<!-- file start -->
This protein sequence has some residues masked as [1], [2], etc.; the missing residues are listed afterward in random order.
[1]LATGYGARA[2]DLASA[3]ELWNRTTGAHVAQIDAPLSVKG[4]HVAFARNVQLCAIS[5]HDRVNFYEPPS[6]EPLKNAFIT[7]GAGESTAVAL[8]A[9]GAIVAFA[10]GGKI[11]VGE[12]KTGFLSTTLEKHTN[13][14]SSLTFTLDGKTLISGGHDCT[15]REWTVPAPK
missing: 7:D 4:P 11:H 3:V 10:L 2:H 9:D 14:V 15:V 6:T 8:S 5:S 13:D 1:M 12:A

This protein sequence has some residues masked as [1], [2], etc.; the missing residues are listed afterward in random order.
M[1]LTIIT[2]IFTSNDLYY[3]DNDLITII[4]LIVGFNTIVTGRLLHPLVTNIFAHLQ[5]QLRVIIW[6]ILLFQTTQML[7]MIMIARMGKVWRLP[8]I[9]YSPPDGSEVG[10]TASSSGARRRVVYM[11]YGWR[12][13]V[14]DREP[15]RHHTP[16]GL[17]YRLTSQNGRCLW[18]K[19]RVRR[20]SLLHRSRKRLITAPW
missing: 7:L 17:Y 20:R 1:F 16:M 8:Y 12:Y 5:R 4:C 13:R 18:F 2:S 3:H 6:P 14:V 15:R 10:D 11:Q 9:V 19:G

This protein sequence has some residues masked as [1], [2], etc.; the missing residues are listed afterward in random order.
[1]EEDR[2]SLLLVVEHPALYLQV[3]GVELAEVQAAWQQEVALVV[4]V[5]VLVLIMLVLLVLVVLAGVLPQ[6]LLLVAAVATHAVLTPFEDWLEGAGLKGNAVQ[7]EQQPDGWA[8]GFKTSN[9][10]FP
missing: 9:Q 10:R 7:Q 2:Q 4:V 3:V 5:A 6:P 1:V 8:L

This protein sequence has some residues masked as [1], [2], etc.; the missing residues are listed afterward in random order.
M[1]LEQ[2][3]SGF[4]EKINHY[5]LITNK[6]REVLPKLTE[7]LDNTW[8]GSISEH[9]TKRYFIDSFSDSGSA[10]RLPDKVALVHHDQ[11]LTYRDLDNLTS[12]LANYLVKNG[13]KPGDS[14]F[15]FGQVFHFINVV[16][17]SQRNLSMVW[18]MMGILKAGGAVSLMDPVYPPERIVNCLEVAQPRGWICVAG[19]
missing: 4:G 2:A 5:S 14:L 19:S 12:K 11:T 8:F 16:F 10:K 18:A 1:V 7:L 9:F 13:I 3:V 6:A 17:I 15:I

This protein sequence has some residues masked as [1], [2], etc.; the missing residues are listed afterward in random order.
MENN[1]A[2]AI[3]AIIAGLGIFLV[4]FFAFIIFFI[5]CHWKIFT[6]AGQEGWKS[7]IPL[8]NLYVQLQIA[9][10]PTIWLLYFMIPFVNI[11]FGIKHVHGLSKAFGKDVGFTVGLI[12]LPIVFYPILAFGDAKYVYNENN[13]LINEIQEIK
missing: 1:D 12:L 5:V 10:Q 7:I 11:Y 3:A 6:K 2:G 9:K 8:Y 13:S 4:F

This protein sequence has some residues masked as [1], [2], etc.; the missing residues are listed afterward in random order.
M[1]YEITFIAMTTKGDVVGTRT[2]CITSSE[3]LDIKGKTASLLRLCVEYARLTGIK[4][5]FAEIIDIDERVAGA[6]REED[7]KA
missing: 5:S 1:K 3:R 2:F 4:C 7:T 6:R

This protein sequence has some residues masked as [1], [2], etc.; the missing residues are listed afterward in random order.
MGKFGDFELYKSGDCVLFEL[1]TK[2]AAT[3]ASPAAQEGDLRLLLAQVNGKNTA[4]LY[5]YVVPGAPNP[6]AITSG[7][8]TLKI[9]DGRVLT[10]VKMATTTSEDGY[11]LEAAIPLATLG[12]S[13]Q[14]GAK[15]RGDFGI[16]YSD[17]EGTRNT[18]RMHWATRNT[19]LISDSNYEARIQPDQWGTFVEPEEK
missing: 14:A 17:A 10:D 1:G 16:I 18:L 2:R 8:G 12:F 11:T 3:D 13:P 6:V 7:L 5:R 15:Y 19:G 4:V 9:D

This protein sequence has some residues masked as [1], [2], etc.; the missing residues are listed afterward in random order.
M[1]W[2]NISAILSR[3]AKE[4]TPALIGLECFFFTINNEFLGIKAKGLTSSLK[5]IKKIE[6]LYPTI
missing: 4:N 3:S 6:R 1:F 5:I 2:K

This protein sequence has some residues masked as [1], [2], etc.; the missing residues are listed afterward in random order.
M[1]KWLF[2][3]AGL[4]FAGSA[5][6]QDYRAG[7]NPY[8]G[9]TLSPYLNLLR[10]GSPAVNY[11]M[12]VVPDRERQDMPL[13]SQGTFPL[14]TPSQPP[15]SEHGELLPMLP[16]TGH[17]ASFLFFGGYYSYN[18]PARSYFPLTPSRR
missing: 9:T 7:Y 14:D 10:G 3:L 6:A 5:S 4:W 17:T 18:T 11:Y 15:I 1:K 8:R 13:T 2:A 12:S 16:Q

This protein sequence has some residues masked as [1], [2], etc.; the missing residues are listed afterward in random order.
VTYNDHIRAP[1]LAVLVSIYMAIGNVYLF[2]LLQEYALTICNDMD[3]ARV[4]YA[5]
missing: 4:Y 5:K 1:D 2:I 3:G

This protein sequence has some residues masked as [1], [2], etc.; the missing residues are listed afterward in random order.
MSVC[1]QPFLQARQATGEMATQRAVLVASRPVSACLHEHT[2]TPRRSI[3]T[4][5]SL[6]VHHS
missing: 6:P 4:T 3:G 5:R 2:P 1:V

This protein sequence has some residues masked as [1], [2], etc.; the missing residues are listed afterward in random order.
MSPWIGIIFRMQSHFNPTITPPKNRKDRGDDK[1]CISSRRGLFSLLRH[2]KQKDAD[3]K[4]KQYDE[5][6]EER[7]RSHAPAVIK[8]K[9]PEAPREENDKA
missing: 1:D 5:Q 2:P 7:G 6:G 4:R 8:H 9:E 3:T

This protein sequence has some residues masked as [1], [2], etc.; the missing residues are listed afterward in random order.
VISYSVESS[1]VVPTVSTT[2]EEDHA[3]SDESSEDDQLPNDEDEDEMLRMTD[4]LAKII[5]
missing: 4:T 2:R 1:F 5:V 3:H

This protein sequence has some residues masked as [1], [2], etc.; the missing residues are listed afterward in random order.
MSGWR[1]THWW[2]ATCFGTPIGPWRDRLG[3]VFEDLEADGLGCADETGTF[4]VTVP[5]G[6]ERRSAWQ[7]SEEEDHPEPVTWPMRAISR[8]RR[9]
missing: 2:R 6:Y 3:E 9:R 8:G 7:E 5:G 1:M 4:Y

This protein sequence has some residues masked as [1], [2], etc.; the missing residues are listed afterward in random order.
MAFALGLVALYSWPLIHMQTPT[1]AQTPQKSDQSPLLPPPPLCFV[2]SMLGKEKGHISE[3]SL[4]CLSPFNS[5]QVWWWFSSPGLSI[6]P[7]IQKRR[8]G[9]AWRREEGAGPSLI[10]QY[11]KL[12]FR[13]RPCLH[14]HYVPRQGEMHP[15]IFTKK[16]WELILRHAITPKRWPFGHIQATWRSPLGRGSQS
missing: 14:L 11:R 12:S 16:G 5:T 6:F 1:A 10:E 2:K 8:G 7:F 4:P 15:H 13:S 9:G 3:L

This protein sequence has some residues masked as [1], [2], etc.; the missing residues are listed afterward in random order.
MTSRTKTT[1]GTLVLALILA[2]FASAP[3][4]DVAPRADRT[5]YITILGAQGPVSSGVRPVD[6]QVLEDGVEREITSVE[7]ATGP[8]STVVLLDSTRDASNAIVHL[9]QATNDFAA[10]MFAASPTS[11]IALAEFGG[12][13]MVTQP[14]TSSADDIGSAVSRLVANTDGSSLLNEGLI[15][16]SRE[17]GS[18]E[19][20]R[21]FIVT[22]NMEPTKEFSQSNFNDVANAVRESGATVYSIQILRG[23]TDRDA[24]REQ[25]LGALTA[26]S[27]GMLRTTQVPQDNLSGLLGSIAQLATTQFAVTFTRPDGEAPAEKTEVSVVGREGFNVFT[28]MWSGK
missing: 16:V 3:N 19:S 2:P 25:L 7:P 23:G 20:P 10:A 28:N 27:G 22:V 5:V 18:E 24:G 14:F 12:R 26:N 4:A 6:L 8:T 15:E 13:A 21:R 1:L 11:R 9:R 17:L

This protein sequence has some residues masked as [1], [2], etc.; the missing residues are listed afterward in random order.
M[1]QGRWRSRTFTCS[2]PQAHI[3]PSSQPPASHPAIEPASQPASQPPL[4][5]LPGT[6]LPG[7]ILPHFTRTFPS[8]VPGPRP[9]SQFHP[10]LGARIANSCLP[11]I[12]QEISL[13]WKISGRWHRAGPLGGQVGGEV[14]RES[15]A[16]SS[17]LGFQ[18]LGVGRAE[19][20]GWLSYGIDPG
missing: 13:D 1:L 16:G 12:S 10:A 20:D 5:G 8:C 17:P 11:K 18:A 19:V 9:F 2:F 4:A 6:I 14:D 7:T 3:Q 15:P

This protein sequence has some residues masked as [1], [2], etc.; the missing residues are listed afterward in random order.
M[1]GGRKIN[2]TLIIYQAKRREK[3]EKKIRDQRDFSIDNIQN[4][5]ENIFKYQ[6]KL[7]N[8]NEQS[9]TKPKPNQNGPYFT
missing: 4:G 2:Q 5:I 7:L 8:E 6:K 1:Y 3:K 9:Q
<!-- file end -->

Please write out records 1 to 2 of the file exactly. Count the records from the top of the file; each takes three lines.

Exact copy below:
This protein sequence has some residues masked as [1], [2], etc.; the missing residues are listed afterward in random order.
[1]LATGYGARA[2]DLASA[3]ELWNRTTGAHVAQIDAPLSVKG[4]HVAFARNVQLCAIS[5]HDRVNFYEPPS[6]EPLKNAFIT[7]GAGESTAVAL[8]A[9]GAIVAFA[10]GGKI[11]VGE[12]KTGFLSTTLEKHTN[13][14]SSLTFTLDGKTLISGGHDCT[15]REWTVPAPK
missing: 7:D 4:P 11:H 3:V 10:L 2:H 9:D 14:V 15:V 6:T 8:S 5:S 13:D 1:M 12:A

This protein sequence has some residues masked as [1], [2], etc.; the missing residues are listed afterward in random order.
M[1]LTIIT[2]IFTSNDLYY[3]DNDLITII[4]LIVGFNTIVTGRLLHPLVTNIFAHLQ[5]QLRVIIW[6]ILLFQTTQML[7]MIMIARMGKVWRLP[8]I[9]YSPPDGSEVG[10]TASSSGARRRVVYM[11]YGWR[12][13]V[14]DREP[15]RHHTP[16]GL[17]YRLTSQNGRCLW[18]K[19]RVRR[20]SLLHRSRKRLITAPW
missing: 7:L 17:Y 20:R 1:F 16:M 8:Y 12:Y 5:R 4:C 13:R 18:F 2:S 3:H 6:P 14:V 15:R 10:D 11:Q 9:V 19:G